By Carlos Sattler
July 14, 2016 at 5:00 am ET
Science and medicine have dramatically changed how we manage and treat complex diseases that ravage our families and burden our economy. The nation’s medicine cabinet was once only filled with small molecule drugs derived from a chemical process—the pills patients pick up at their local pharmacies. The treatments of the present and future, however, are heavily reliant on biological therapies that are produced from living organisms and are often administered in doctor’s offices as an injection or through an IV.
Congress understood the importance of biologics in our health care system and how they are transforming treatments for complex diseases such as cancer, rheumatoid arthritis and other debilitating conditions. A few years ago Congress created a regulatory and legal pathway for biosimilars to enter into the U.S. marketplace once the patents of reference biological medicines expire. Biosimilars are biological products that are approved by the FDA because they are highly similar to an already FDA-approved biological (reference) product.
I am a proud member of the Sandoz team, the first manufacturer in the US to receive FDA-approval (Food & Drug Administration) for a biosimilar, Zarxio (filgrastim-sndz). Biosimilars represent a significant opportunity to expand patient access and potentially lower the cost of vital biological therapies to some of the sickest patients in the US. The RAND Corporation found that biosimilar medicines are projected to save over $40 billion by 2024.
The promise of biosimilars is deeply dependent on a regulatory environment that creates a level playing field for this new class of medicines. One key policy issue being currently debated is what should be included in a biosimilar label. Drug and biological product labels guide healthcare providers in safely and effectively prescribing medications, and as such, are critically important.
The FDA has recently issued guidance which indicates that a biosimilar product label include essentially the same content as its reference product. This format meets the purpose of a product label and provides the requisite information that allows a physician to properly prescribe the product.
Despite the FDA’s recommendation, some stakeholders are suggesting that additional data (including analytical and clinical data) also be included in the label. This information would not provide any necessary information to health care providers about properly prescribing the product to their patients. For example, biosimilar clinical studies are designed to confirm biosimilarity and are not conducted to re-establish safety and efficacy.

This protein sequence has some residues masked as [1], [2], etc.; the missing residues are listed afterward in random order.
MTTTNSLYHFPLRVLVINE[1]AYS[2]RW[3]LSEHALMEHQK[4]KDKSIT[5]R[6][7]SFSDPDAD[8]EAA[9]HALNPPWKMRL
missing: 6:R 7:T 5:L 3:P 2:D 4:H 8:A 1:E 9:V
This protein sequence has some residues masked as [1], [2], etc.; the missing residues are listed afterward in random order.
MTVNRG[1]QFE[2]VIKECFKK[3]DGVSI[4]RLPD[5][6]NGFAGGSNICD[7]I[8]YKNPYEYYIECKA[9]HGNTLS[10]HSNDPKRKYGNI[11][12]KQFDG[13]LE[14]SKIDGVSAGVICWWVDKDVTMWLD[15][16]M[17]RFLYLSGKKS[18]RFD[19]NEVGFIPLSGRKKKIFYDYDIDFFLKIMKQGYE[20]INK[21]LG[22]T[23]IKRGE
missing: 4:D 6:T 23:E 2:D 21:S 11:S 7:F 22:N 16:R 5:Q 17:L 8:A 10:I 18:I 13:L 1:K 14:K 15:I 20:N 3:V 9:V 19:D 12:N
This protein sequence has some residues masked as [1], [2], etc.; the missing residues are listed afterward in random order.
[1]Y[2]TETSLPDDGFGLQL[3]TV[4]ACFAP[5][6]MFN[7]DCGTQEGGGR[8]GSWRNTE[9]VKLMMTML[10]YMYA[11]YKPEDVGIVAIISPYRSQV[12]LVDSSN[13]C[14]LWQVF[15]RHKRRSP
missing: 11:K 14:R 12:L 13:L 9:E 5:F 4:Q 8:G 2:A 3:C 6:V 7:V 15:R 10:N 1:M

As a result, their design is quite different from traditional efficacy and safety studies that support approval of a reference biologic. Therefore, these data could create unnecessary confusion that may limit healthcare provider’s willingness to prescribe biosimilars for their patients. Moreover, full detail of a biosimilar’s data package is readily available on the FDA website. This misguided push for the inclusion of additional data would undermine consumer confidence and create unnecessary barriers to utilization of a product that the FDA has determined to be highly similar to and without clinically meaningful differences from the reference product.
I commend the FDA for their efforts to ensure physicians have the information needed to confidently prescribe biosimilars; allowing patients to benefit from greater access to these important therapies. For the first time in the US, the FDA has approved two biosimilar drug products and there are more than 50 currently in development. Biosimilars offer a timely and critical opportunity for American patients, payers, and providers and as such, we need to ensure that the labeling of these products is straightforward and helpful, while still fostering competition.
Carlos Sattler, MD, is vice president of clinical development and medical affairs at Sandoz.